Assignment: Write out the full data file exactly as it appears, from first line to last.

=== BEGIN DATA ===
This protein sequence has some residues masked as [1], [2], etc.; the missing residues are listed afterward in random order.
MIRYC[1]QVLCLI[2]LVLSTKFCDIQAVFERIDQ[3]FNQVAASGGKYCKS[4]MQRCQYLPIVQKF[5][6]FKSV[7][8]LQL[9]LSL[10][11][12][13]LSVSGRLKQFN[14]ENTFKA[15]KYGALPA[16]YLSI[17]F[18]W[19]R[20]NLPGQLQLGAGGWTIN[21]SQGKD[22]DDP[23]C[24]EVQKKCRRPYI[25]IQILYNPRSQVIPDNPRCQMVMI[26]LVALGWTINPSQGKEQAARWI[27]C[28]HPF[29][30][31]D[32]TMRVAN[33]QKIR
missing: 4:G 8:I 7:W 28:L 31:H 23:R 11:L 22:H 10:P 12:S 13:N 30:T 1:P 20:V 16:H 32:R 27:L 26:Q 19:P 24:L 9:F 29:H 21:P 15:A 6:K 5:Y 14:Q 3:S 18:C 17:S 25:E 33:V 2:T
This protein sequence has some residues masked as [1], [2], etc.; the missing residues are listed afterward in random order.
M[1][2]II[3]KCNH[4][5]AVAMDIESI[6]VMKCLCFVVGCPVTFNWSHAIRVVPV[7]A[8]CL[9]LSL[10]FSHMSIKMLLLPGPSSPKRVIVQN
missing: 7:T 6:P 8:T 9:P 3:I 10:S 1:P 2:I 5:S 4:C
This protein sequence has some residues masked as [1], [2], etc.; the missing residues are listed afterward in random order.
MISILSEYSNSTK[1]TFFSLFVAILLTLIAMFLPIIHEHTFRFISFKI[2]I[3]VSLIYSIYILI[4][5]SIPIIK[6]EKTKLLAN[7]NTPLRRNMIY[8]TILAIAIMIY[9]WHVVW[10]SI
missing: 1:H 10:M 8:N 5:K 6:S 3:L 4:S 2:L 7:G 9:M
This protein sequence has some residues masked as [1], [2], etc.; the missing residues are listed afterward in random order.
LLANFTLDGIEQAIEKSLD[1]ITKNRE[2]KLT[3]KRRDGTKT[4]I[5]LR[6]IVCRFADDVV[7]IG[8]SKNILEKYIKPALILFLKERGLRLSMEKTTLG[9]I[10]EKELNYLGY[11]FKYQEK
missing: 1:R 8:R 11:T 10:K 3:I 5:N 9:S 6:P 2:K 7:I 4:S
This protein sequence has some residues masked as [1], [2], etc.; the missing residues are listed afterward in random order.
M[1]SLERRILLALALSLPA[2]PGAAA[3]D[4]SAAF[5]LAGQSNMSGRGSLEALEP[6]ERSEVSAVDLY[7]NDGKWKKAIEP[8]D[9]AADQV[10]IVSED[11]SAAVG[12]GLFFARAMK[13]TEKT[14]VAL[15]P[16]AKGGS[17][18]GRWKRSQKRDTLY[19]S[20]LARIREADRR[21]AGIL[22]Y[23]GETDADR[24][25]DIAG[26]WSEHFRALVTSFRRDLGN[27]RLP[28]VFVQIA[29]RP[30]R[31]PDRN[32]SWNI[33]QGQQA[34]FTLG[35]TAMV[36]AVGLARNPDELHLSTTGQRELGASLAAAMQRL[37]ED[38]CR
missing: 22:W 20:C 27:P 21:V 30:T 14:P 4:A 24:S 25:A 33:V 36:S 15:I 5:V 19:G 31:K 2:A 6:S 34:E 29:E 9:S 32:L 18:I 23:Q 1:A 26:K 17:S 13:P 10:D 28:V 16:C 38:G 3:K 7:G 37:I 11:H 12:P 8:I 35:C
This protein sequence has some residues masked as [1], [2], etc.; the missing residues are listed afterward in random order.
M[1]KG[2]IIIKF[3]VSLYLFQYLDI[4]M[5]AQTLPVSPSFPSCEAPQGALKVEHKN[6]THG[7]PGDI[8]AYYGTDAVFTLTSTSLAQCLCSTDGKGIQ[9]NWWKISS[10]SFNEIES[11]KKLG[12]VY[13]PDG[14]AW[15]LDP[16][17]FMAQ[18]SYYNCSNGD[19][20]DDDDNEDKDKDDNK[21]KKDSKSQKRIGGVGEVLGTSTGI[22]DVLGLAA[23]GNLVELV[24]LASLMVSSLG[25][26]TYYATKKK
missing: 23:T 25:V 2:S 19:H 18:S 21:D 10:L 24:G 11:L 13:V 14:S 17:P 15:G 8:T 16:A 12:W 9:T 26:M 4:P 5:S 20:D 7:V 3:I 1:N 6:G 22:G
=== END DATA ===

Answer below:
This protein sequence has some residues masked as [1], [2], etc.; the missing residues are listed afterward in random order.
MIRYC[1]QVLCLI[2]LVLSTKFCDIQAVFERIDQ[3]FNQVAASGGKYCKS[4]MQRCQYLPIVQKF[5][6]FKSV[7][8]LQL[9]LSL[10][11][12][13]LSVSGRLKQFN[14]ENTFKA[15]KYGALPA[16]YLSI[17]F[18]W[19]R[20]NLPGQLQLGAGGWTIN[21]SQGKD[22]DDP[23]C[24]EVQKKCRRPYI[25]IQILYNPRSQVIPDNPRCQMVMI[26]LVALGWTINPSQGKEQAARWI[27]C[28]HPF[29][30][31]D[32]TMRVAN[33]QKIR
missing: 4:G 8:I 7:W 28:L 31:H 23:R 11:L 22:H 10:P 12:S 13:N 30:T 1:P 20:V 16:H 32:R 27:L 26:Q 19:P 24:L 9:F 29:H 21:P 15:A 6:K 5:Y 14:Q 3:S 18:C 17:S 25:E 33:V 2:T
This protein sequence has some residues masked as [1], [2], etc.; the missing residues are listed afterward in random order.
M[1][2]II[3]KCNH[4][5]AVAMDIESI[6]VMKCLCFVVGCPVTFNWSHAIRVVPV[7]A[8]CL[9]LSL[10]FSHMSIKMLLLPGPSSPKRVIVQN
missing: 7:T 6:P 8:T 9:P 3:I 10:S 1:P 2:I 5:S 4:C
This protein sequence has some residues masked as [1], [2], etc.; the missing residues are listed afterward in random order.
MISILSEYSNSTK[1]TFFSLFVAILLTLIAMFLPIIHEHTFRFISFKI[2]I[3]VSLIYSIYILI[4][5]SIPIIK[6]EKTKLLAN[7]NTPLRRNMIY[8]TILAIAIMIY[9]WHVVW[10]SI
missing: 1:H 10:M 8:N 5:K 6:S 3:L 4:S 2:L 7:G 9:M
This protein sequence has some residues masked as [1], [2], etc.; the missing residues are listed afterward in random order.
LLANFTLDGIEQAIEKSLD[1]ITKNRE[2]KLT[3]KRRDGTKT[4]I[5]LR[6]IVCRFADDVV[7]IG[8]SKNILEKYIKPALILFLKERGLRLSMEKTTLG[9]I[10]EKELNYLGY[11]FKYQEK
missing: 1:R 8:R 11:T 10:K 3:I 5:N 9:S 6:P 2:K 7:I 4:S
This protein sequence has some residues masked as [1], [2], etc.; the missing residues are listed afterward in random order.
M[1]SLERRILLALALSLPA[2]PGAAA[3]D[4]SAAF[5]LAGQSNMSGRGSLEALEP[6]ERSEVSAVDLY[7]NDGKWKKAIEP[8]D[9]AADQV[10]IVSED[11]SAAVG[12]GLFFARAMK[13]TEKT[14]VAL[15]P[16]AKGGS[17][18]GRWKRSQKRDTLY[19]S[20]LARIREADRR[21]AGIL[22]Y[23]GETDADR[24][25]DIAG[26]WSEHFRALVTSFRRDLGN[27]RLP[28]VFVQIA[29]RP[30]R[31]PDRN[32]SWNI[33]QGQQA[34]FTLG[35]TAMV[36]AVGLARNPDELHLSTTGQRELGASLAAAMQRL[37]ED[38]CR
missing: 22:W 20:C 27:P 21:V 30:T 14:P 4:A 24:S 25:A 33:V 36:S 15:I 5:V 19:G 31:K 2:A 6:S 34:E 29:E 9:S 32:L 18:I 23:Q 1:A 26:K 17:S 13:P 10:D 28:V 16:C 38:G 3:K 7:G 37:I 11:H 12:P 8:I 35:C
This protein sequence has some residues masked as [1], [2], etc.; the missing residues are listed afterward in random order.
M[1]KG[2]IIIKF[3]VSLYLFQYLDI[4]M[5]AQTLPVSPSFPSCEAPQGALKVEHKN[6]THG[7]PGDI[8]AYYGTDAVFTLTSTSLAQCLCSTDGKGIQ[9]NWWKISS[10]SFNEIES[11]KKLG[12]VY[13]PDG[14]AW[15]LDP[16][17]FMAQ[18]SYYNCSNGD[19][20]DDDDNEDKDKDDNK[21]KKDSKSQKRIGGVGEVLGTSTGI[22]DVLGLAA[23]GNLVELV[24]LASLMVSSLG[25][26]TYYATKKK
missing: 23:T 25:V 2:S 19:H 18:S 21:D 10:L 24:G 11:L 13:V 14:S 17:P 15:G 8:T 16:A 12:W 9:T 26:M 4:P 5:S 20:D 7:V 3:I 1:N 6:G 22:G